Scooter is a humanoid Muppet who serves as a "go-fer" backstage on The Muppet Show.
Scooter serves as a "go-fer" backstage on The Muppet Show, and appeared from the first produced episode through the end of the series. Possessing glasses with eyes embedded in the lenses and generally wearing a green track jacket, Scooter is a vaguely humanoid character of unknown heritage (as cited in Of Muppets and Men, when pressed about his family, he explained that his mother was a parrot but he didn't know about his father).
Although occasionally seen in production numbers, his primary role lay in the backstage plots. From the second through the fourth seasons, Scooter appeared in the opening, acting as call boy and delivering a brisk "15 seconds to curtain" to the guest star. (For the final season, Pops handled the guest star introductions.) According to The Muppet Show Style Book, Scooter is about 14 years old.
Scooter's position at The Muppet Theater is as general aide and gofer ("...I'll go fer coffee; I'll go fer sandwiches; I'll go for anything you need...") Although initially hired because his uncle, J. P. Grosse, owns The Muppet Theater, Scooter holds on to his job through both nepotism and efficiency. Scooter had been around since the first (production) episode, but his proper introduction, including his hiring and identification as J. P. Grosse's nephew, occurs in episode 106. Scooter's family connections served as a running gag, especially during the first season.
The Muppet Show
In addition to Scooter's regular job as a gofer, he has also appeared on-stage. He often sang in group numbers or as part of the background chorus, as well as singing some solo numbers, including "Six String Orchestra" and "There's a New Sound."
Scooter also took part in some of the theatrical sketches that were performed on The Muppet Show. In episode 323, in the Muppets production of "Robin Hood," he did double duty, playing the role of Alan-A-Dale in addition to working as stage manager. In episode 506, he played the role of the son in the "Jabberwocky" sketch (as part of the larger Alice in Wonderland play).
Additionally, Scooter took over hosting duties in episode 308, when Kermit accidentally got on an in-service train from the railroad station where the show was being performed. One notable episode for Scooter is episode 419, in which Scooter leads the others in a correspondence course, "How to Be a Superhero". On occasion, Scooter has helped Miss Piggy in her attempts to get Kermit to become romantically interested in her. These attempts include telling Kermit that Avery Schreiber and Miss Piggy are a couple, bribing the audience to applaud for Miss Piggy (or, as Scooter said, "go hog wild"), and tricking Kermit into signing a marriage license before performing in Miss Piggy's supposedly "staged" wedding.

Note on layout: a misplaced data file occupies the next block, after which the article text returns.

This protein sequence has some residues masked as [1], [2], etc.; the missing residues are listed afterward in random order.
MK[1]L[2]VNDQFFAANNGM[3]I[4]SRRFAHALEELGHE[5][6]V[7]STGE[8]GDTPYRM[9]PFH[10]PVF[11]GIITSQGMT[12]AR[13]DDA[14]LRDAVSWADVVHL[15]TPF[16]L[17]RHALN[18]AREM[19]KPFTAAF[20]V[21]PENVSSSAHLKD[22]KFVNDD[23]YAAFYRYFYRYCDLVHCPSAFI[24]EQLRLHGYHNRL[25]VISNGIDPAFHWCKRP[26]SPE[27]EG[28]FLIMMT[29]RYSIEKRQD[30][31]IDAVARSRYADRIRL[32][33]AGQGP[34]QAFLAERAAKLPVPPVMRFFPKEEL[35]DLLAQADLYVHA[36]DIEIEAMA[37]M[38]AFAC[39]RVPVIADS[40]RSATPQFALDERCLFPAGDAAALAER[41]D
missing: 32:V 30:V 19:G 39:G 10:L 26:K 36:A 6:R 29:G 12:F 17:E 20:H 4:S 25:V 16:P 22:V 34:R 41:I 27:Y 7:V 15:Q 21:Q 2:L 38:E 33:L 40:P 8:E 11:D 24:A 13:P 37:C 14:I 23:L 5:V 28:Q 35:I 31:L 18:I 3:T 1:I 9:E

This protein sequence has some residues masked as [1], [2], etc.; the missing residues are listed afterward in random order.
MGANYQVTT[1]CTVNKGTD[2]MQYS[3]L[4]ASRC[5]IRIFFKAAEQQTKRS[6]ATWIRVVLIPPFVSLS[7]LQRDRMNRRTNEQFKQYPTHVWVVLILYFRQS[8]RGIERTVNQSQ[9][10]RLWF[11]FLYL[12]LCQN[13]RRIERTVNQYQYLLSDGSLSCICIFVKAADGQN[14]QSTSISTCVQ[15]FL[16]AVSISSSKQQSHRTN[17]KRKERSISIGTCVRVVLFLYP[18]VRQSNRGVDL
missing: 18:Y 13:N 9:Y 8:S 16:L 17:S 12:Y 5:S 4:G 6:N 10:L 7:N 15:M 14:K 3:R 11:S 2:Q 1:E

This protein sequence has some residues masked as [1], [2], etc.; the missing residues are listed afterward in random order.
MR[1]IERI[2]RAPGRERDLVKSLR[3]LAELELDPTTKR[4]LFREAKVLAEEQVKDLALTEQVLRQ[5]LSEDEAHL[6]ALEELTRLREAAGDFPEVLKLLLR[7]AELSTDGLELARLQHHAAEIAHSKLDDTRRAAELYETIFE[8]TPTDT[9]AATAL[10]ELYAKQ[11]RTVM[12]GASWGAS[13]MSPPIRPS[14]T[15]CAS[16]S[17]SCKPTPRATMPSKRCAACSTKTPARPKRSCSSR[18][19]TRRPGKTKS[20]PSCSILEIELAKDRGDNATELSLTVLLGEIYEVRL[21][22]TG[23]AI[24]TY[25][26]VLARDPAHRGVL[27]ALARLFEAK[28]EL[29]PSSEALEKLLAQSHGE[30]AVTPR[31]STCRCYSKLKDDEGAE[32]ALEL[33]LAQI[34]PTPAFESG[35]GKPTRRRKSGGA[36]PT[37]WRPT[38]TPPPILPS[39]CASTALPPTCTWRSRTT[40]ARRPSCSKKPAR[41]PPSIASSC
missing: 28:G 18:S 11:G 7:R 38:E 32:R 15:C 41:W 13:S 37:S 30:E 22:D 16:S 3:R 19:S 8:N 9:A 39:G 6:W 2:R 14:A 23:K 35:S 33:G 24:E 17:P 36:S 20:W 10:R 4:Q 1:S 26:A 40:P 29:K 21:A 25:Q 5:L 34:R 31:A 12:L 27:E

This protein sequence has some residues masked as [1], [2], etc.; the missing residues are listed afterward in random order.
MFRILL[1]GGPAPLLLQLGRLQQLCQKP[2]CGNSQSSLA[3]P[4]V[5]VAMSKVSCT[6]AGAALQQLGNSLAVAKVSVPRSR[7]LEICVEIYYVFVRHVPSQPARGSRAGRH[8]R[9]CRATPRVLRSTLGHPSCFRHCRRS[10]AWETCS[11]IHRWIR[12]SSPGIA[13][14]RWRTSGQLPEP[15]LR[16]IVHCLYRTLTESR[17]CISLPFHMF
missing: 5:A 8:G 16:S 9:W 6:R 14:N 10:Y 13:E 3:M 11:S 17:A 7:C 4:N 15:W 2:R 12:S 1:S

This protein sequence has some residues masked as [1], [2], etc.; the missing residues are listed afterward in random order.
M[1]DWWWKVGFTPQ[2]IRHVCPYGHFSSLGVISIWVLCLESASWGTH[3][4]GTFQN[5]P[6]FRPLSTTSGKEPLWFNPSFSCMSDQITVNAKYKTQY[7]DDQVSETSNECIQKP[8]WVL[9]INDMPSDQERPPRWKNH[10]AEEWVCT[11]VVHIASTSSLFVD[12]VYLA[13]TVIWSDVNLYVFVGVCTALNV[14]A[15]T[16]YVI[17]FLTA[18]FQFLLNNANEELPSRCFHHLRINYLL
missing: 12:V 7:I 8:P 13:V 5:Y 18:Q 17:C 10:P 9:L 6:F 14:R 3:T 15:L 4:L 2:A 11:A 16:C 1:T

In episode 320, Scooter sold backstage passes to some of Sylvester Stallone's female fans. This action angered Kermit, who wanted to have a talk with Scooter. As Kermit introduced Sylvester Stallone, Scooter took the opportunity to get the girls to convince Kermit that they were desperate to see him rather than Stallone; this maneuver is an example of Scooter using his ingenuity rather than his family connections to get out of a tight spot.
While others were often unappreciative of Fozzie Bear's jokes, Scooter usually liked them and the two often did acts together. These included musical duets such as "Simon Smith and His Amazing Dancing Bear" and "On Her Doorstep Last Night," and comedy acts like "The Telephone Pole Bit".
In The Muppets: A Celebration of 30 Years, he introduced a montage of guest star clips, saying that his favorite Muppet moments are those with the guest stars.
In A Muppet Family Christmas, he found an old film strip of the very first Christmas that the Muppets had ever spent together.
Scooter has also appeared in The Muppets Go Hollywood, John Denver and the Muppets: A Christmas Together, The Fantastic Miss Piggy Show, John Denver and the Muppets: A Rocky Mountain Holiday, and The Muppets Celebrate Jim Henson. He also hosted the 1985 video compilation Children's Songs and Stories and made appearances in Fozzie's Muppet Scrapbook and Rowlf's Rhapsodies with the Muppets.
In The Muppet Movie, Scooter is the road manager for Dr. Teeth and the Electric Mayhem. In The Great Muppet Caper, he's a resident of the Happiness Hotel. And in The Muppets' Wizard of Oz, he plays the assistant to the Wizard.
In Muppet*Vision 3D, Scooter hosts the preshow film. Due to Richard Hunt's absence at the time, Scooter does not play a significant role in the movie itself; he makes a cameo appearance, riding a bicycle with Janice. Richard Hunt also performed Scooter at Jim Henson's memorial service.
In the The Muppets, Scooter takes the threat to the Muppet Studios to heart. "I'm stage manager of the Muppet Theater," explains Scooter. "I try to help Kermit save the studio, 'cause without a theater and stage, there's really not much for a stage manager to do." Scooter gets to play a new role in this movie - as host - when, in a pinch, Kermit calls on Scooter to fill in for him on stage. Unfortunately, the classic advice Scooter gets to calm his nerves - pretend that the audience is naked - doesn't necessarily work for him.
Baby Scooter appeared in Piggy's dream sequence in The Muppets Take Manhattan, and he later was a featured member of the Muppet Babies animated series. The Baby Scooter seen on Muppet Babies was redesigned as a brainy, computer-knowledgeable child and he was given a tomboyish twin sister named Skeeter.
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